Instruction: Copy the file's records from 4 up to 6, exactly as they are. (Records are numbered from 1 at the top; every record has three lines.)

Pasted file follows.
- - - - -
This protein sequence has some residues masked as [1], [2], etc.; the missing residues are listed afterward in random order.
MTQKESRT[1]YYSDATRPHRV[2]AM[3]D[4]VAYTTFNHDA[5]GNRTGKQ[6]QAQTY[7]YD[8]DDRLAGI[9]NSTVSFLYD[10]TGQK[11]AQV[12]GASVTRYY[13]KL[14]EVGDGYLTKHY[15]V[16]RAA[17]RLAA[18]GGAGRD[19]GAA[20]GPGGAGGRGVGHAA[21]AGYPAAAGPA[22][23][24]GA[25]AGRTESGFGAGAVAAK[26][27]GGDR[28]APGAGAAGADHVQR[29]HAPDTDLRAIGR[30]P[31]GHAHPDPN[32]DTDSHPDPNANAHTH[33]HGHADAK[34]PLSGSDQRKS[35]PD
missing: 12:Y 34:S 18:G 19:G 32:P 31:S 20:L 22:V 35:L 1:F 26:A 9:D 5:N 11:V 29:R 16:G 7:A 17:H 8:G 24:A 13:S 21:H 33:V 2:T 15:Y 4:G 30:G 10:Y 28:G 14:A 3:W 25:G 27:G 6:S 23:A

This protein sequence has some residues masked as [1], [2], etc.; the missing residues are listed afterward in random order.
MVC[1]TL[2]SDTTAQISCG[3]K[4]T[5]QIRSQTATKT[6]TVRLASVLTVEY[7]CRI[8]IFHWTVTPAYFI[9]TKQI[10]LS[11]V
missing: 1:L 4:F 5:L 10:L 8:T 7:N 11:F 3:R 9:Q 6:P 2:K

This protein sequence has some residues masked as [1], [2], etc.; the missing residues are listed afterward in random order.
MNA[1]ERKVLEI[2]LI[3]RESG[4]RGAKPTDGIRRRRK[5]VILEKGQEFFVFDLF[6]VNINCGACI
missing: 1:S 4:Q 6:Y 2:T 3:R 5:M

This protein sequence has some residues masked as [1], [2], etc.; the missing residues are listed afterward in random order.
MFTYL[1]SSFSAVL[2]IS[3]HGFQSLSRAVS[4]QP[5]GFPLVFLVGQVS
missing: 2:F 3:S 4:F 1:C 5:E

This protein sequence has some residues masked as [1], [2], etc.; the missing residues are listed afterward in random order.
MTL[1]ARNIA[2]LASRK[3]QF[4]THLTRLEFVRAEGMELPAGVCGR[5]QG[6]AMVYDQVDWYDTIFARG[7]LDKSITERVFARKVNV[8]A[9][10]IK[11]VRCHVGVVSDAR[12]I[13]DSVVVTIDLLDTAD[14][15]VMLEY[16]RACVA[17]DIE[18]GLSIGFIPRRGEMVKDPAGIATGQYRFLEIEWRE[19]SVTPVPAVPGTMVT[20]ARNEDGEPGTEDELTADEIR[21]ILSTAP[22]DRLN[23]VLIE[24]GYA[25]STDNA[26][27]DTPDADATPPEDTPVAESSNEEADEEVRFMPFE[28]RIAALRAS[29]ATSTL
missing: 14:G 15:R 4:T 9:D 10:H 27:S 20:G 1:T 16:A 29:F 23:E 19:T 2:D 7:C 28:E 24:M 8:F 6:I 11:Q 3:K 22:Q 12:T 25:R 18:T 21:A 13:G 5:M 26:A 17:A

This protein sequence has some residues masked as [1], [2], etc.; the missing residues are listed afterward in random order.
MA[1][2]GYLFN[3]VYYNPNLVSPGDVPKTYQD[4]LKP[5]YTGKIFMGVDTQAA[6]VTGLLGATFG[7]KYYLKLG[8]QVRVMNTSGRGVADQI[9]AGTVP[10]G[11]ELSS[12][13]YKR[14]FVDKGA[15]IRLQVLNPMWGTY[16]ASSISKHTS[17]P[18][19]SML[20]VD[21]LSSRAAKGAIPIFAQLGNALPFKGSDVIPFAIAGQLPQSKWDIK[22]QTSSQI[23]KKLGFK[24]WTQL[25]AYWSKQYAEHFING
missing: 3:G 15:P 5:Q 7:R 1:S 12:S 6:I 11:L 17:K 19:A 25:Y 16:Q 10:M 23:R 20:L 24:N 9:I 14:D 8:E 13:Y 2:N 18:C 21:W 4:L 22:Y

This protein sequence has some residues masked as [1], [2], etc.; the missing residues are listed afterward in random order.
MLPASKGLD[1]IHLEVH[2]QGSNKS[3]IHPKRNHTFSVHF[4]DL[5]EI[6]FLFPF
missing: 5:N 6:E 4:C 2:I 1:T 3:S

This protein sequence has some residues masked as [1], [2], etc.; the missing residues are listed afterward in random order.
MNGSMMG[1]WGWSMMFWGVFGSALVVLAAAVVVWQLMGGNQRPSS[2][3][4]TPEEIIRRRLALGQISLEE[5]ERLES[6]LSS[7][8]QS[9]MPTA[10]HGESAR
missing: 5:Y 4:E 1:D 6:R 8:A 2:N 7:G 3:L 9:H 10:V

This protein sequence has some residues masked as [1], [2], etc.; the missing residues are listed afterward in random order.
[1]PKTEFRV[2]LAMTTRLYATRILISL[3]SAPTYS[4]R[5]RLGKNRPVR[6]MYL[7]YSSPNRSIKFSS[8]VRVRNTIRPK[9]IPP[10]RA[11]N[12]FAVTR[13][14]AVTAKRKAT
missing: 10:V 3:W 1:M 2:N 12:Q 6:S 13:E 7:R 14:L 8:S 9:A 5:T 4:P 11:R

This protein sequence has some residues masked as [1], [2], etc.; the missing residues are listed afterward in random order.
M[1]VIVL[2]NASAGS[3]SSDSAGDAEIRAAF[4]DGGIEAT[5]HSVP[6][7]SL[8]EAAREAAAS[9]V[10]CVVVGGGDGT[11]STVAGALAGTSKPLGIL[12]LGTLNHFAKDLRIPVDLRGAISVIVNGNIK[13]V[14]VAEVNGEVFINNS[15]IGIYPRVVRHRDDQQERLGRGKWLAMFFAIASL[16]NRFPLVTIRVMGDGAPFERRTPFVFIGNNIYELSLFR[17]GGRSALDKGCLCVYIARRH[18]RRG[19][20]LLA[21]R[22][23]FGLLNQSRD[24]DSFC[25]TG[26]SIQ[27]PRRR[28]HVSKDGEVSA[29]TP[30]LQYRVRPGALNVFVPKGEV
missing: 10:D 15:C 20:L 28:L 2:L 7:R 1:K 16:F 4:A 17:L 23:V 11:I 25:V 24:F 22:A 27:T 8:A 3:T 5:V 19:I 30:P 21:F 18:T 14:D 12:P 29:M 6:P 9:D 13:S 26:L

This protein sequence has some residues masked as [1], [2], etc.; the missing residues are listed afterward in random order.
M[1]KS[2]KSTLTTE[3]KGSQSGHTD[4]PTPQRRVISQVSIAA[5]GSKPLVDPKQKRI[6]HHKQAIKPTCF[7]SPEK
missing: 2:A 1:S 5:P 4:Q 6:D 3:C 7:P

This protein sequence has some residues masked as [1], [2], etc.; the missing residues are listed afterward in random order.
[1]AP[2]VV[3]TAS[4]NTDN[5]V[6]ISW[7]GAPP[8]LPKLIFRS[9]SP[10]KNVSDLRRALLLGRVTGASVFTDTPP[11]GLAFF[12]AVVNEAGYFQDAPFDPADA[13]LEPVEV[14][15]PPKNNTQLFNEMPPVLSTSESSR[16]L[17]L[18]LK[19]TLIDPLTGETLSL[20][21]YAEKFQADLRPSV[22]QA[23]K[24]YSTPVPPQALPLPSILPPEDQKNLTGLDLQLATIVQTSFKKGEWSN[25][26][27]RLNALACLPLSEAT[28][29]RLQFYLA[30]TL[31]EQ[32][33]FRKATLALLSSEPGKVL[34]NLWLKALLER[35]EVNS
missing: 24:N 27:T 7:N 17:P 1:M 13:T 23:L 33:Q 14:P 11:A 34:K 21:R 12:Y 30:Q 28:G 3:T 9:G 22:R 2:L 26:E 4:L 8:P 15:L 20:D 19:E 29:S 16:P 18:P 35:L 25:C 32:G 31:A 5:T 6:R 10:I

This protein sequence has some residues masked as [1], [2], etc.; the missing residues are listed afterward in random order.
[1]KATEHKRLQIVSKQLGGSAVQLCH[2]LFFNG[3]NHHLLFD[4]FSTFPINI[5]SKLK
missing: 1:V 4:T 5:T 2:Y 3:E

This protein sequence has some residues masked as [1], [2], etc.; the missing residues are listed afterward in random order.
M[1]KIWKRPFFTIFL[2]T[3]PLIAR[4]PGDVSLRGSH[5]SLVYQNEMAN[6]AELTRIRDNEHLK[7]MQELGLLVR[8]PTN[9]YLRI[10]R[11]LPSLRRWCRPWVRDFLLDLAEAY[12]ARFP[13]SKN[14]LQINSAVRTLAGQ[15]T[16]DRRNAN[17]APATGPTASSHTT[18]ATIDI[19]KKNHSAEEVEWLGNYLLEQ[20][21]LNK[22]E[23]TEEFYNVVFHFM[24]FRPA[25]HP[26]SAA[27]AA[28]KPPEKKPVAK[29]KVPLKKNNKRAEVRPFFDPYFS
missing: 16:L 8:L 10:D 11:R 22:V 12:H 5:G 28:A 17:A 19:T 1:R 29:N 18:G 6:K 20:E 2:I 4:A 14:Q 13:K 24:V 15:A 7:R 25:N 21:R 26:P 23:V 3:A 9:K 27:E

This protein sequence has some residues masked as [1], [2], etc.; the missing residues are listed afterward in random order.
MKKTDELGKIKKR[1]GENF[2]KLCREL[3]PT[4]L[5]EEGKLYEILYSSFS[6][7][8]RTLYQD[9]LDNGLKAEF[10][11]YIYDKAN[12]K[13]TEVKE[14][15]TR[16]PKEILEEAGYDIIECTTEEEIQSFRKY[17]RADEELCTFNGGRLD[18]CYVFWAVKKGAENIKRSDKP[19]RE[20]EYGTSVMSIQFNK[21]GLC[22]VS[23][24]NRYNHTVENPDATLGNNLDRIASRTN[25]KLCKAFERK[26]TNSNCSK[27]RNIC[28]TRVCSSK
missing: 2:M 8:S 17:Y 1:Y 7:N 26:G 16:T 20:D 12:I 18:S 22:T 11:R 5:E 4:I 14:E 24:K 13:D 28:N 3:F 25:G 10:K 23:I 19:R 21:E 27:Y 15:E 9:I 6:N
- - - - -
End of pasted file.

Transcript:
This protein sequence has some residues masked as [1], [2], etc.; the missing residues are listed afterward in random order.
MFTYL[1]SSFSAVL[2]IS[3]HGFQSLSRAVS[4]QP[5]GFPLVFLVGQVS
missing: 2:F 3:S 4:F 1:C 5:E

This protein sequence has some residues masked as [1], [2], etc.; the missing residues are listed afterward in random order.
MTL[1]ARNIA[2]LASRK[3]QF[4]THLTRLEFVRAEGMELPAGVCGR[5]QG[6]AMVYDQVDWYDTIFARG[7]LDKSITERVFARKVNV[8]A[9][10]IK[11]VRCHVGVVSDAR[12]I[13]DSVVVTIDLLDTAD[14][15]VMLEY[16]RACVA[17]DIE[18]GLSIGFIPRRGEMVKDPAGIATGQYRFLEIEWRE[19]SVTPVPAVPGTMVT[20]ARNEDGEPGTEDELTADEIR[21]ILSTAP[22]DRLN[23]VLIE[24]GYA[25]STDNA[26][27]DTPDADATPPEDTPVAESSNEEADEEVRFMPFE[28]RIAALRAS[29]ATSTL
missing: 14:G 15:R 4:T 9:D 10:H 27:S 20:G 1:T 16:A 29:F 23:E 19:T 2:D 7:C 28:E 24:M 8:F 6:I 11:Q 3:K 22:Q 12:T 25:R 18:T 21:A 13:G 5:M 26:A 17:A

This protein sequence has some residues masked as [1], [2], etc.; the missing residues are listed afterward in random order.
MA[1][2]GYLFN[3]VYYNPNLVSPGDVPKTYQD[4]LKP[5]YTGKIFMGVDTQAA[6]VTGLLGATFG[7]KYYLKLG[8]QVRVMNTSGRGVADQI[9]AGTVP[10]G[11]ELSS[12][13]YKR[14]FVDKGA[15]IRLQVLNPMWGTY[16]ASSISKHTS[17]P[18][19]SML[20]VD[21]LSSRAAKGAIPIFAQLGNALPFKGSDVIPFAIAGQLPQSKWDIK[22]QTSSQI[23]KKLGFK[24]WTQL[25]AYWSKQYAEHFING
missing: 3:G 15:P 5:Q 7:R 1:S 12:S 6:I 11:L 17:K 19:A 25:Y 16:Q 10:M 23:R 20:L 24:N 9:I 14:D 8:E 13:Y 2:N 18:C 21:W 4:L 22:Y